Alstonia macrophylla Wall. ex G.Don

Last updated: 02 April 2015

Scientific Name

Alstonia macrophylla Wall. ex G.Don


Alstonia acuminata Miq., Alstonia batino Blanco, Alstonia brassii Monach., Alstonia costata Wall. ex Miq. [Illegitimate], Alstonia glabriflora Markgr., Alstonia oblongifolia Merr., Alstonia pangkorensis King & Gamble, Alstonia paucinervia Merr., Alstonia subsessilis Miq., Echites trifidus Blanco [Illegitimate] [1]


Malaysia Pulai penipu bukit (Peninsula); pulai daun besar, sayongan (Sabah); [2][3]pulai batu [4]
English Hard alstonia, hard milkwood, [2]devil tree [3]
Indonesia Pule batu (Ambon); kai riti (Seram); ai oi (Biak) [2] [3]
Thailand Thungfa, kra thungfa hai, teen thian (Peninsula) [2][3]
Philippines Batino (Tagalog, Bikol, Pangasinan); kuyau-kuyau (Bikol); itang-itang (Panay Bisaya) [2]
Vietnam s[uwx]a l[as] l[ows]n, m[ows]p l[as] to [2][3]
Papua New Guinea Ai wawoi (Papua); andelagar (Enga); dero (Madang) [2][3].

Geographical Distributions

Alstonia macrophylla From Sri Lanka and Nicobar Islands, Thailand, Cambodia, Vietnam to Peninsular Malaysia, Sumatra, Borneo (Sabah), the Philippines, the Moluccas and New Guinea. [2]

Botanical Description

A. macrophylla comes from the family of Apocynaceae. It is a small to medium-sized tree that can reach measures up to 30(-50) m tall, with straight bole, measuring up to 100 cm in diametre and sometimes fluted at the base or with small buttresses. The outer bark is blackish-brown to grey, smooth or rough, minutely scaly, tuberculate, or fissured while the inner bark is cream, with broken and orange-yellow laminations and without latex. [2]

The leaves are in whorls of 3-4, obovate or narrowly obovate, sometimes elliptical to narrowly elliptical, with a size of measuring 4.5-25(-32) cm x 1.5-10.5 cm, rounded to narrowly acuminate apex, with 12-25(-31) pairs of secondary veins while the petiole is measures 2-25 mm long. [2]

The inflorescence is with many-flowered and with measures 1-4 mm long pedicel. The sepal is puberulous to hairless while the inside of the petal is hairless. The follicles are smooth. [2]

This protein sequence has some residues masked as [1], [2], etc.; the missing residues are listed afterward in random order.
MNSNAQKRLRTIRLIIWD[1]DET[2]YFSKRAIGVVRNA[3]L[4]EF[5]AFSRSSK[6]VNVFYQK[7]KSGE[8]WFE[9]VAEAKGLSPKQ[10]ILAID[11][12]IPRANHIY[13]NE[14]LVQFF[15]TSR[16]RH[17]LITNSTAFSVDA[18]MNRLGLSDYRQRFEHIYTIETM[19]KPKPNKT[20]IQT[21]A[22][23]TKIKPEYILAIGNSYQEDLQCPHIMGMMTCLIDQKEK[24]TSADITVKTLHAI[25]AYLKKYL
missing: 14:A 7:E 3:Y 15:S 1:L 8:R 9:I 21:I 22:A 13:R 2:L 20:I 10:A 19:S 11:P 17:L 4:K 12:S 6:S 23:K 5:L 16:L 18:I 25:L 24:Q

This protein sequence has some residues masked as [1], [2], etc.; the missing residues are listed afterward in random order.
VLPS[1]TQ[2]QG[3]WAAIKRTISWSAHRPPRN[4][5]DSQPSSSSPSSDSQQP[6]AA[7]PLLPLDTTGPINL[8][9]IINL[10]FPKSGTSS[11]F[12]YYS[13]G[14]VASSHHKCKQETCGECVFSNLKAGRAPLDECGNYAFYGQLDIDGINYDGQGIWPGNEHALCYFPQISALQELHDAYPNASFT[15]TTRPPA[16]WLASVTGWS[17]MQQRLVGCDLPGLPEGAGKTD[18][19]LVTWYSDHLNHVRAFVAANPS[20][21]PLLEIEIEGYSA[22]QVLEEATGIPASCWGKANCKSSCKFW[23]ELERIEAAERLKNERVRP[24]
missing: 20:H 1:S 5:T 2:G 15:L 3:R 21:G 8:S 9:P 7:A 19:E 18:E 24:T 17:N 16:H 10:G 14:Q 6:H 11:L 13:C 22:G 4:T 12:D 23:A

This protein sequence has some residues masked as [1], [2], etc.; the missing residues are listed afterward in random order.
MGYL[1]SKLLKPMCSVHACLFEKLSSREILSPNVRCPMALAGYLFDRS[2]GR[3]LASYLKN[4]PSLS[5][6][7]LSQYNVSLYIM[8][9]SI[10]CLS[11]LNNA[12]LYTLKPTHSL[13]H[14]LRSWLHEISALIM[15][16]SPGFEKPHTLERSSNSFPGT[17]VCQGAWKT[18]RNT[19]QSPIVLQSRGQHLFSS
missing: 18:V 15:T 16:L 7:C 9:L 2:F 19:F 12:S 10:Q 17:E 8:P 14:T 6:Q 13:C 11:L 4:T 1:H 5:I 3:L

A. macrophylla cultivated in India and Africa. It is grows in a wide range of vegetation types and soils in primary and disturbed forest ranging from flooded areas to montane forest, on soils ranging from sandy clay to limestone, from sea-level to about 2900 m altitude. [2]

Chemical Constituent

No documentation

Plant Part Used

No documentation

Traditional Use

No documentation

Preclinical Data

No documentation

Clinical Data

No documentation


No documentation


No documentation

Line drawing


Figure 1: The line drawing of A. macrophylla Wallich ex G. Don. [2]


  1. The Plant List. Ver 1.1. Alstonia macrophylla Wall. ex G.Don [homepage on the Internet]. c2013. [updated 2012 March 23; cited 2015 April 02] Available from:
  2. Teo SP. Alstonia macrophylla Wallich ex G. Don. In: van Valkenburg JLCH, Bunyapraphatsara N, editors. Plant Resources of South-East Asia No. 12(2): Medicinal and poisonous plants 2. Leiden, Netherlands: Backhuys Publisher; 2001. p. 66-67.
  3. Philippines medicinal plants. Alstonia macrophylla Wallich ex G. Don. [homepage on the internet] c2014. [updated 2014; cited 2015 April 02] Available from
  4. Herbal Medicine Research Centre, Institute Medical Research. Compendium of Medicinal Plants Used in Malaysia. Vol. 1. Kuala Lumpur: HMRC-IMR; 2002. p. 36.